•    The putt was not conceded under the Rules as nothing was said by either player on the opponent’s side.
•    At worst, the Europeans should have recognised the misunderstanding and requested that the ball be replaced and putted out, without penalty, although this is not strictly provided for in the Rules in the circumstance that prevailed.
Now for a summary of the Rule 2-4 issues relating to the concession of the next stroke, usually made on the putting green; I am not covering the additional points relating to the concession of a hole or a match in this blog.
•    A player may concede their opponent's next stroke at any time, provided the opponent's ball is at rest. The opponent is considered to have holed out with their next stroke, and the ball may be removed by either side.
•    A concession may not be declined or withdrawn under any circumstances.
•    In a four-ball or foursome, either partner may make the concession.
•    No-one else has the authority to make a concession (e.g. a caddie, team captain or spectator).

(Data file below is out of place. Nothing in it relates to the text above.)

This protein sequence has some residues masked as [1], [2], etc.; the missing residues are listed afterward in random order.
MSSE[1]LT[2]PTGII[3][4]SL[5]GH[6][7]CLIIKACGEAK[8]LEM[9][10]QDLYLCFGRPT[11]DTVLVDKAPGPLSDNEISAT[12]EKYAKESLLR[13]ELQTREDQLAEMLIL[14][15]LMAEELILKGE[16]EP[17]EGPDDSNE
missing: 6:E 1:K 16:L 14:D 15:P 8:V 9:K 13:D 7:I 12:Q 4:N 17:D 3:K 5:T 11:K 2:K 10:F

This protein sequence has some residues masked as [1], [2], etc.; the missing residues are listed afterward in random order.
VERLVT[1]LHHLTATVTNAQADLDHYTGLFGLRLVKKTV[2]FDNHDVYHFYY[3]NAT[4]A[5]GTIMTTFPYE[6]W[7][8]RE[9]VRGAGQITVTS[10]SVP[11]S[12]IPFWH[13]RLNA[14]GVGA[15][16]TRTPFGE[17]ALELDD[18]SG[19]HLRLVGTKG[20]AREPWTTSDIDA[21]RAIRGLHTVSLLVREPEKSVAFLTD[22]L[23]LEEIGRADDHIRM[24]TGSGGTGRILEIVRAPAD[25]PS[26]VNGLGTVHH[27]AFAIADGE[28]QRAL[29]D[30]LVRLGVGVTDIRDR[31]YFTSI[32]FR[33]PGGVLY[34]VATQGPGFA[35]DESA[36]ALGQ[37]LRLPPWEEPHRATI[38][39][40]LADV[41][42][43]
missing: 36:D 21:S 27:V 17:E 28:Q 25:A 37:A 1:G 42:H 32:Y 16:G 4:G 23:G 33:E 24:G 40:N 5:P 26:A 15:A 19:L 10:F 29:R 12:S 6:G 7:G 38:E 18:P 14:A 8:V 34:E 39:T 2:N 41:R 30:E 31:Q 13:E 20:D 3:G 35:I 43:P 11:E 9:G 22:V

•    If a player makes a statement (note, not an action) that could reasonably have led their opponent to think their next stroke had been conceded, in equity (Rule 1-4), the opponent should replace their ball as near as possible to where it lay, without penalty. Decision 2-4/3 is relevant;
Q. In a match between A and B, B made a statement which A interpreted to mean that his (A's) next stroke was conceded. Accordingly, A lifted his ball. B then said that he had not conceded A's next stroke. What is the ruling?

A. If B's statement could reasonably have led A to think his next stroke had been conceded, in equity (Rule 1-4), A should replace his ball as near as possible to where it lay, without penalty.